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I've done some research and tried to implement a resistor and relay combination to limit current inrush for my power supply. How can this be improved as I am still seeing a peak of 85A at the smoothing caps?

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    \$\begingroup\$ What Vdc Avg and Vmin and acceptable ripple Vpp \$\endgroup\$ Nov 29, 2019 at 16:02
  • \$\begingroup\$ You need to spec all input and output tolerances \$\endgroup\$ Nov 29, 2019 at 16:11
  • \$\begingroup\$ That is tricky to know so I'm open to advice. I'm aiming to supply a buck SMPS with this and subsequently a class D audio amplifier. Simulating my SMPS with 42 to 50V (8V ripple) input results in output ripple on the SMPS in the order of 100's of millivolts (at half load). Ideally I'd like to get to 10's of millivolts but that means the supply to the SMPS needs to be more like 45 to 49V (4V ripple). Am I chasing unreasonable ripple values and hence adding too much smoothing capacitance/inrush current? \$\endgroup\$
    – Joe Mann
    Nov 29, 2019 at 16:23
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    \$\begingroup\$ let me save you a lot of headaches ebay.com/itm/… \$\endgroup\$ Nov 29, 2019 at 16:44
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    \$\begingroup\$ Granted, that is certainly one way but it defeats the point of building my own. \$\endgroup\$
    – Joe Mann
    Nov 29, 2019 at 16:53

2 Answers 2

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Relays by nature have a delay between energization and the contact. Your circuit will see high momentary peak current during startup over this interval, however small.

I am assuming you are OK with the dc circuit being OFF until the transformer stabilizes, but I wouldn’t know; you have posted very little about your required thresholds... If so, get rid of your relay and use some Power MOSFETs instead. Scratch that 10 ohm resistor too if it doesn’t symbolize the transformer’s winding resistance, which it likely doesn’t, as there is only one. Small resistors on AC lines is a bad idea. 120^2/10 = huge power dissipation during operation.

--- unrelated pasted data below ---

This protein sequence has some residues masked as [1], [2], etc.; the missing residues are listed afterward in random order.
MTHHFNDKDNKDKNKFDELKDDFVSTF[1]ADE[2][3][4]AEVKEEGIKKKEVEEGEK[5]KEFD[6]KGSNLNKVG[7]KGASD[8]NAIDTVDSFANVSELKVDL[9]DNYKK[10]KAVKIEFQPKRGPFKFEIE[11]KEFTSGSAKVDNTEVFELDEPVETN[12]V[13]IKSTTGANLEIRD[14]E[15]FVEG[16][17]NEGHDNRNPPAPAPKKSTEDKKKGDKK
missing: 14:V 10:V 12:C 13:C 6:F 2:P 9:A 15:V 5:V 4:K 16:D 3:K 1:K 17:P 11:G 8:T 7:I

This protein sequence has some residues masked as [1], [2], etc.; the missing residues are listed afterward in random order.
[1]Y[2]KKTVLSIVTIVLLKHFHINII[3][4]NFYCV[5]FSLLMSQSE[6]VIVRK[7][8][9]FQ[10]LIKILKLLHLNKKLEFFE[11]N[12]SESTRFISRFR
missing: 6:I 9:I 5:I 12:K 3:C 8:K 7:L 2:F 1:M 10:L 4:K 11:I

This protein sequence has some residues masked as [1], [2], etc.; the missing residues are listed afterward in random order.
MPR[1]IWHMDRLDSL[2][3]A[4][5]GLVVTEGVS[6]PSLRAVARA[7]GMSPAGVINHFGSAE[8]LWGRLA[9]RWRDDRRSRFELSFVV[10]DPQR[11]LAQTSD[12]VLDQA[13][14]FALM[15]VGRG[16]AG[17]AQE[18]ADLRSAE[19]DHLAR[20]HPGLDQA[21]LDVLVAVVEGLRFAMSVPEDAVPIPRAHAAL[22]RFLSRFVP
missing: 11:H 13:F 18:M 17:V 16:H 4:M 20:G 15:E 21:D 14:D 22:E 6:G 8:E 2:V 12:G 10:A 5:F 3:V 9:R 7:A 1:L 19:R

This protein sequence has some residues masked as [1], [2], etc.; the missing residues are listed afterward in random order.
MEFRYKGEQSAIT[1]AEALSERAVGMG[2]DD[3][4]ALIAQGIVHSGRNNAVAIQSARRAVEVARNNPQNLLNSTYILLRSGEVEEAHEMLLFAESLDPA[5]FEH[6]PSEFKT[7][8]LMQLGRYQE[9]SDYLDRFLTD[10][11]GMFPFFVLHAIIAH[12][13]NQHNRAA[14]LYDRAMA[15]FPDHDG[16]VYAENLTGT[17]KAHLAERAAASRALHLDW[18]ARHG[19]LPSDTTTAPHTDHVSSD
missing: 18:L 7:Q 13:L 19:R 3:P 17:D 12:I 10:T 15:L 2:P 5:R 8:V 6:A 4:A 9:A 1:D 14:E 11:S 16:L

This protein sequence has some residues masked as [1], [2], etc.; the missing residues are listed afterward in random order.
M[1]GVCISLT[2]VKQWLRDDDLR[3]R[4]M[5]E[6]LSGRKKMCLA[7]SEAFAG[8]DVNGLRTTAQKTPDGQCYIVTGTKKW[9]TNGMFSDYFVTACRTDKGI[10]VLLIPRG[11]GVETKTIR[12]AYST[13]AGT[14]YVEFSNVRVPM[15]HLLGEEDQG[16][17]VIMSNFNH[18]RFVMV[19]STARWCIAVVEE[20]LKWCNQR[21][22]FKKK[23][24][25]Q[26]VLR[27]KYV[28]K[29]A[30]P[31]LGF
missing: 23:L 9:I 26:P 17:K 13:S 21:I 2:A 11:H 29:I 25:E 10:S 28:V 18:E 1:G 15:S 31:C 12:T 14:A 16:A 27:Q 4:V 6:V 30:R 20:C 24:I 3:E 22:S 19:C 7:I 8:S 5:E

Are your capacitors meant to smooth out the rectified supply? If so they should be MUCH, MUCH bigger. Watch this: https://m.youtube.com/watch?v=sI5Ftm1-jik

Regardless, use a high-side P-Channel Fet to keep the dc section practically open circuited during startup of the transformer but not disturb the ground reference. Use appropriate zenor diodes and pull-ups. Use an RC delay circuit to turn the Fet on after the startup phase has died away. If you are not familiar with Power MOSFETs, do some research, they are your friends in power circuits. For RC delay circuit see here: https://www.build-electronic-circuits.com/rc-delay-element/

Feed the output into a digital follower. You can make one using an AND gate and tying the poles together. Then use the time constant to calculate how long it will take to reach the VIH of your follower. You will likely want to use a logic level MOSFET to switch the Pfet gate. Your requirements could be a pain as you will need to supply a voltage your AND follower can operate at. Maybe try building a higher voltage follower from discrete components? I have never done this, and it seems messy. Would not advise...

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The spike is happening because the relay is turning on with voltage across its contact. You can reduce it by adding an RC delay at the coil input. R value should be selected such that the coil voltage rating is respected.

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